Great questions create energy. They can galvanise a team. If we crafted, they create a compelling direction and help marshal resources, attract investment and encourage talent to work on your ideas. They help capture the imagination and create excitement. In short, they create purpose.
I’ve heard it said that Leaders of the past feel they had to know all the answers. But, Leaders of the future will know how to ask the best questions.
Another disruption in retail?
This week Amazon launched Amazon Go.
They’re clear that it’s a trial. They’re only starting with one store. It seems, technologically, very advanced. It might be disruptive. However, it looks like Amazon are continuing the march to take the friction out of all shopping experiences. It’s another attempt at the relentless simplification from a customer’s perspective.
It is too early to know if this will truly change the way people shop and interact for good. We don’t know if it will heap more pressure on the more traditional retailers. And it’s still unclear if customers will see it as a game-changer. However, what is clear is that for 4 years Amazon have been working on a powerful question exploring ways to dramatically change the way people interact with a shop.
Using powerful questions to frame the challenge
What really stood out for me were the opening lines in the video and one passage on the frequently asked questions page (I’ve added these in bold):
Four years ago we asked ourselves: what if we could create a shopping experience with no lines and no checkout?
What would shopping look like if you could walk into a store, grab what you want and walk out again?
What if we could weave the most advanced technology into the shopping experience?
They’ve spent four years designing and implementing solutions within this problem space.
The format of a great question
‘How might we?’ is a powerful question used by many designers. Tim Brown, CEO of IDEO, explains the three words on his blog and why they encourage a creative approach to problem-solving. A quick explanation on why the words work:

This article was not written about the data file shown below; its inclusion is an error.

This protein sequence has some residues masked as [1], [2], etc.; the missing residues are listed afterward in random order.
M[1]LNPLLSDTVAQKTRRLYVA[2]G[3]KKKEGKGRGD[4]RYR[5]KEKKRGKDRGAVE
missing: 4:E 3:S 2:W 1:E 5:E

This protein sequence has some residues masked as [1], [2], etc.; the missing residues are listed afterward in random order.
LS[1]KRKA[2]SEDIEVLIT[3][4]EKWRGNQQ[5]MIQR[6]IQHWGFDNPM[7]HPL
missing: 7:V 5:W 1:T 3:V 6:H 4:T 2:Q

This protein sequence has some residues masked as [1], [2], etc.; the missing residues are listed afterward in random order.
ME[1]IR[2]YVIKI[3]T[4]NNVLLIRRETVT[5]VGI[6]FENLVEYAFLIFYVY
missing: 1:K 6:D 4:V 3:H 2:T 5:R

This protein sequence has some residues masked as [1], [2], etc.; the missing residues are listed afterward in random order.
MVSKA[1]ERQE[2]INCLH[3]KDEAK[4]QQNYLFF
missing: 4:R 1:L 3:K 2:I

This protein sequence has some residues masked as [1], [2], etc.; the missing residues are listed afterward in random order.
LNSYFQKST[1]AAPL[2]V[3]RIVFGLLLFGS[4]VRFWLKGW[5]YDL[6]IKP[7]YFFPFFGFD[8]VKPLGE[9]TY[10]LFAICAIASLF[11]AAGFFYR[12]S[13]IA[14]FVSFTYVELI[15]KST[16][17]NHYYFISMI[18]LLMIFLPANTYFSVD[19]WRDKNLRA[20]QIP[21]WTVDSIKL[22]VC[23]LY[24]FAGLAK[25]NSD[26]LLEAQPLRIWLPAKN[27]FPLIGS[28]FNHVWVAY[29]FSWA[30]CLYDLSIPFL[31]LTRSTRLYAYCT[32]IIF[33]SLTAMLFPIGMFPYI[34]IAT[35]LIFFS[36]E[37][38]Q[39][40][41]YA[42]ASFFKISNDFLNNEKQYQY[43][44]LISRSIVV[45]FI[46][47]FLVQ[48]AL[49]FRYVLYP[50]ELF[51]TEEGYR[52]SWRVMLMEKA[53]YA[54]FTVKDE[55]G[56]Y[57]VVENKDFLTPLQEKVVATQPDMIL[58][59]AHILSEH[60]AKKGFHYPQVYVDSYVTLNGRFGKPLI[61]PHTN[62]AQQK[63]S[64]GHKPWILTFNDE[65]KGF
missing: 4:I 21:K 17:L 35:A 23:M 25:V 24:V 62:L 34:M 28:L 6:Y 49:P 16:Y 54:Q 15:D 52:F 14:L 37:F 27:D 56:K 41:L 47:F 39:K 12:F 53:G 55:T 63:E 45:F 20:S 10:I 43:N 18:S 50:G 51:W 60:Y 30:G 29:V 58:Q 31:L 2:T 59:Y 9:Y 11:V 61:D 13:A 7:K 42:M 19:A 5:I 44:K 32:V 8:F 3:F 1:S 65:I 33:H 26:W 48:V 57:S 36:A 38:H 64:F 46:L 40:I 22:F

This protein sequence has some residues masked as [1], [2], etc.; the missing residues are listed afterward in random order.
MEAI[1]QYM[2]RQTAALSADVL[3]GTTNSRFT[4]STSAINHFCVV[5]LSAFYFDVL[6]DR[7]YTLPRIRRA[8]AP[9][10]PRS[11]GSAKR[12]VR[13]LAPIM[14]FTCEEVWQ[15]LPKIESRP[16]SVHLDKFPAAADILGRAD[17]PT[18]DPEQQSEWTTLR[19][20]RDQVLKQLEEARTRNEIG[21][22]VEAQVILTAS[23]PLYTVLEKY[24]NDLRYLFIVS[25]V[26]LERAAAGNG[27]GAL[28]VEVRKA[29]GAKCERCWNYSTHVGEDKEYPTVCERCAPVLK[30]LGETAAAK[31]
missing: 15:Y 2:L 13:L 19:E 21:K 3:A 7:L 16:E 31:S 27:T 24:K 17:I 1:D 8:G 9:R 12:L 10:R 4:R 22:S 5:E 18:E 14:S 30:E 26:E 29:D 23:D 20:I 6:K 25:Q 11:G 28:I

‘How’ assumes that solutions exist and provides the creative confidence needed to identify and solve for unmet needs.
‘Might’ says that we can put ideas out there that might work or might not – either way, we’ll learn something useful.
‘We’ signals that we’re going to collaborate and build on each other’s ideas to find creative solutions together.
When confronting any design challenge or coming up with potential solutions, or ideas to solve problems, asking this question can set the tone of a discussion and lead to divergent thoughts and suggestions around the problem. As you work with your team during a product development process, remember this question. It is surprisingly powerful to help you unstick the creative and collaborative talents within your teams.
Coupling ‘How might we’ with the question ‘What if?’ spurs on even more creativity. What if helps free your mind from the shackles of your current situation. It engages your imagination. Which in turn increases creativity, vision and innovation.
The combination of these two questions can create disruption. They certainly help define purpose.
Learn by doing
A challenge many enterprises have is that they’re so focused on delivering requirements that they don’t leave space to answer the bigger questions. This means, outside of R&D departments and Innovation Labs, most people inside larger organizations don’t have the time to discover and explore ideas.
If you’re a team leader, product manager or owner, or anyone else who leads people or teams, try framing your next big problem with a powerful question.
Going further, if you have influence over budgets or investments instead of signing-off on the next business case solution that explains in minute detail how you’re definitely going to solve a business opportunity, ask yourself two questions:
- What powerful question does this solution answer?
- And, does it give people time and space to design a compelling and innovative solution?
Don’t just try once though – keep doing it. You’ll be amazed at how people respond differently.